Health Department honors employees and community members for their response to the pandemic | News, Sports, Jobs

picture by: Austin Hornbostel/Journal-World

Health Department IT Director Sonia Jordan speaks to her peers shortly after being named the winner of this year’s Kay Kent Achievement Award.

Lawrence-Douglas County Public Health spent an hour Wednesday afternoon looking back on the past year, honoring a health department employee and a group of community members for their efforts largely related to the coronavirus pandemic. coronavirus.

During a lunch for LDCPH employees, Health Department IT Director Sonia Jordan was named the recipient of the Kay Kent Award of Excellence; Jordan’s other nominees were Alex Kimball-Williams, community health equity specialist for the health department, and certified medical assistant Ange Ericksen. The award was created in 2008 in honor of longtime health department director W. Kay Kent, who held the position for 33 years before retiring in 2006.

“As we sort of come out of two years of heavy work around COVID, the ability you saw at the Kansas State exhibit was, in part, driven by the vision and leadership that Kay showed no only here, but across the state of Kansas,” Health Department Director Dan Partridge said in his opening remarks to the group. “I will always appreciate his desire and drive for excellence. he continued to serve us well.

Kent was in attendance Wednesday afternoon and took a moment to say how proud she was of the health department’s work during the pandemic. With no roadmap for how things should have been done, she said she thought the staff were performing “admirably”.

A group of 10 peers nominated Jordan, who was named the winner minutes later. That group said they believe Jordan deserves the honor because she “lives the values ​​of the health department every day,” as evidenced by the way she handles the computer program.

Jordan was recognized last September as one of the Beaumont Foundation’s “40 Under 40 in Public Health”. His department was responsible for all disease investigations, contact tracing, isolation/quarantine and outbreak management, and coordinating vaccine distribution during the pandemic.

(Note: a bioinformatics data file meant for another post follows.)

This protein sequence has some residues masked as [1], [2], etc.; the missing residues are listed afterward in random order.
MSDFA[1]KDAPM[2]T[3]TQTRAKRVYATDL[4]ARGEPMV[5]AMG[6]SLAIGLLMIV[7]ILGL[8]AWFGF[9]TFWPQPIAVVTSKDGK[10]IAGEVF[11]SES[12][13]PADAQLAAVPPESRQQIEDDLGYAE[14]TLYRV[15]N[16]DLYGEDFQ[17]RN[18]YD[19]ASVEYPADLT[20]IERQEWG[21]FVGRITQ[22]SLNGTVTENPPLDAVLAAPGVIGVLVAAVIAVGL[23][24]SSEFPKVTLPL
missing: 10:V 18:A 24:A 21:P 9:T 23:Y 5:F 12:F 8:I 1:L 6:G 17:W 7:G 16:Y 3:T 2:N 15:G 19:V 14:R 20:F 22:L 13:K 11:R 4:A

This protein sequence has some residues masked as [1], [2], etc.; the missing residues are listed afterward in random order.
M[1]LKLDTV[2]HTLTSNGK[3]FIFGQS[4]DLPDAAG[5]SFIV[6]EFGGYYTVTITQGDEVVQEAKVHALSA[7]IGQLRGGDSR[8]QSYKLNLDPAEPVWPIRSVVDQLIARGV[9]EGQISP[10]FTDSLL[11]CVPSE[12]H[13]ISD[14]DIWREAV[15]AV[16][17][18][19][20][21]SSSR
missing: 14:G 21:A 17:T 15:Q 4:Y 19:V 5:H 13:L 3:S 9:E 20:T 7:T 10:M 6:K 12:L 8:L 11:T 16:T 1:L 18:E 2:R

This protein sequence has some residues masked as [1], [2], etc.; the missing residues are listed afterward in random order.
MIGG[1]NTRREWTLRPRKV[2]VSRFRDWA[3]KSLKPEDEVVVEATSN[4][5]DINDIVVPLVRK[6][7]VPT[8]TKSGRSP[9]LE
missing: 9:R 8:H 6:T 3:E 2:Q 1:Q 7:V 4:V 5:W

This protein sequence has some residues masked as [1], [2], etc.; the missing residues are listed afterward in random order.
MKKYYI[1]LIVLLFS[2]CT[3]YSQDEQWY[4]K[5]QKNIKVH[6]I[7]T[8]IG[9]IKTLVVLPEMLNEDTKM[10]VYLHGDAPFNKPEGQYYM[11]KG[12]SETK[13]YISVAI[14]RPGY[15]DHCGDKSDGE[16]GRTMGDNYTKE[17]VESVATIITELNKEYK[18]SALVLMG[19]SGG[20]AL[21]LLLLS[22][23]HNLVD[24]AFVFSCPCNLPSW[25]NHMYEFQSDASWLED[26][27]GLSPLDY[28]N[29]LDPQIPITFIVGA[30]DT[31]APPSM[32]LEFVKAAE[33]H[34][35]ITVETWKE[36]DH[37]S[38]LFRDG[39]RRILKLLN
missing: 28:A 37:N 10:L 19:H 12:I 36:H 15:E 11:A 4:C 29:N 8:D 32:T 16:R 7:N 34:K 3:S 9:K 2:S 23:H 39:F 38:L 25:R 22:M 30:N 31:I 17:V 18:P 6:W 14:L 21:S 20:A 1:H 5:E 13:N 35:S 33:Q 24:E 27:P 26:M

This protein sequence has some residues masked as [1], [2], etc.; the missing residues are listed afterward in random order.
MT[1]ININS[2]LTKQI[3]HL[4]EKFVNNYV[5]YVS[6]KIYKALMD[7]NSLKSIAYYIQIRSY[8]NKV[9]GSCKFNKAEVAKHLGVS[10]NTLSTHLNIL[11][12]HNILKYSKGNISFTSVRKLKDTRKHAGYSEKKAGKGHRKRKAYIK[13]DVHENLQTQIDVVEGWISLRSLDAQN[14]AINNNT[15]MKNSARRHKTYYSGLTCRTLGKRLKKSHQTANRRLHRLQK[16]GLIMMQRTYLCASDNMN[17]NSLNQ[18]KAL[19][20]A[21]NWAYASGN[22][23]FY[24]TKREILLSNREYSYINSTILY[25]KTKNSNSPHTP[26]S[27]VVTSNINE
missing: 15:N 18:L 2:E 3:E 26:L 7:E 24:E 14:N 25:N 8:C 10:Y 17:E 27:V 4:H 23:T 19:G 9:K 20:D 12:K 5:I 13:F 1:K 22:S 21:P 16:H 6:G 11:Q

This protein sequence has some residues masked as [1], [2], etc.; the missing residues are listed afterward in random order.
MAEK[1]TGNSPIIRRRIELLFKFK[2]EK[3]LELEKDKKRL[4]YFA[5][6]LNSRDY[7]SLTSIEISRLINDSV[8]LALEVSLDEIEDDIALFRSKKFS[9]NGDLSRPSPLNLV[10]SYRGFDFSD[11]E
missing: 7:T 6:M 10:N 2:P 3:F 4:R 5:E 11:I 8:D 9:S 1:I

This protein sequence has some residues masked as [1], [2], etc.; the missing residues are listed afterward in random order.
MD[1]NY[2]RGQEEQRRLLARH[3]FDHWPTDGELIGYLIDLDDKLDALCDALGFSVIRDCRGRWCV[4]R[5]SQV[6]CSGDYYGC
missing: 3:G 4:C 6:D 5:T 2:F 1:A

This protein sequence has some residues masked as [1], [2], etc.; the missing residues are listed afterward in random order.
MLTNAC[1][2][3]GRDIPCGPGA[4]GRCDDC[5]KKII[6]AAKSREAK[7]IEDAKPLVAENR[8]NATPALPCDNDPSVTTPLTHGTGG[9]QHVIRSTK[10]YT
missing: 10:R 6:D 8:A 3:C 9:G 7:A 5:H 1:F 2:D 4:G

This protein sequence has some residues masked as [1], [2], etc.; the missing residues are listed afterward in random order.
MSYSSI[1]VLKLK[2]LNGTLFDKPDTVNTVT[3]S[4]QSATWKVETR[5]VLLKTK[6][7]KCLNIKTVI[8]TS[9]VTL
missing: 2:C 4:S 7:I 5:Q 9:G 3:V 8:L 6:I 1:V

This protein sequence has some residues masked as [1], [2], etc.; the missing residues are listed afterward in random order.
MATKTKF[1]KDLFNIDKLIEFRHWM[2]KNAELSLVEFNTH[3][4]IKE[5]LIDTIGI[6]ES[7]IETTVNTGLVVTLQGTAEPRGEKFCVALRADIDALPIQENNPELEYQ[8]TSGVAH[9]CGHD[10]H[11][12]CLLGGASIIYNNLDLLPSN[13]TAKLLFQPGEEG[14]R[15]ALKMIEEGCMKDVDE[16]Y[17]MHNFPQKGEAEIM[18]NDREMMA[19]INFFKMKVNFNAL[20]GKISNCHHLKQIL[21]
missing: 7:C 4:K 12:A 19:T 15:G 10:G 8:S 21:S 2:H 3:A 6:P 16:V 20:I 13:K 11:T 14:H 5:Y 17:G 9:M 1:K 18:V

An emotional Jordan was initially at a loss for words, but eventually expressed her gratitude to her colleagues for their work during the pandemic and for her family, her job and her situation.

“It’s been a very difficult period of two to almost three years now, and I think if there’s anything I feel like I’ve learned from that, it’s that ultimately , there are only truly chosen things in life that matter,” Jordan said. “If you are blessed, like me, to have those things, then ending the day with gratitude is important.”

picture by: Austin Hornbostel/Journal-World

Health Department IT Director Sonia Jordan expresses gratitude to her public health colleagues Wednesday afternoon.

The health department also recognized two health champions: Brian Bradfield, vice president of ancillary and support services at LMH Health, and Allen Press sales director Elizabeth Stephens. Bradfield has been recognized for his role in working with the health department to roll out COVID testing and vaccinations. Stephens was honored for her involvement as an Equity Impact Advisor at Douglas County Unified Command, in which she worked to shape a more equitable response to the pandemic for members of the underserved community.

The University of Kansas School of Pharmacy was also honored and received the Healthier Together Award. Students and faculty in the department have been recognized for their assistance during mass vaccination clinics.

Although Wednesday was largely devoted to looking back on the past year, county health officer Dr. Jennifer Schrimsher spoke to the Journal-World ahead of the awards show about how which Douglas County is shaping up in the wake of the omicron push and in which direction public health is going to go from here. For now, Schrimsher said she is focused on returning to her normal scope of work in her role as an infectious disease physician at LMH Health.

Schrimsher said she’s also tried to encourage people who may have put off non-COVID care to get back into the habit of seeing their doctor regularly. It’s a challenge she has previously mentioned to the Journal-World as one that should be a point of attention at this point in the pandemic.

It’s also vital, she said, because delaying such care likely leaves people with conditions such as diabetes feeling worse and vulnerable to more serious effects for not seeking care when they needed it for the first time.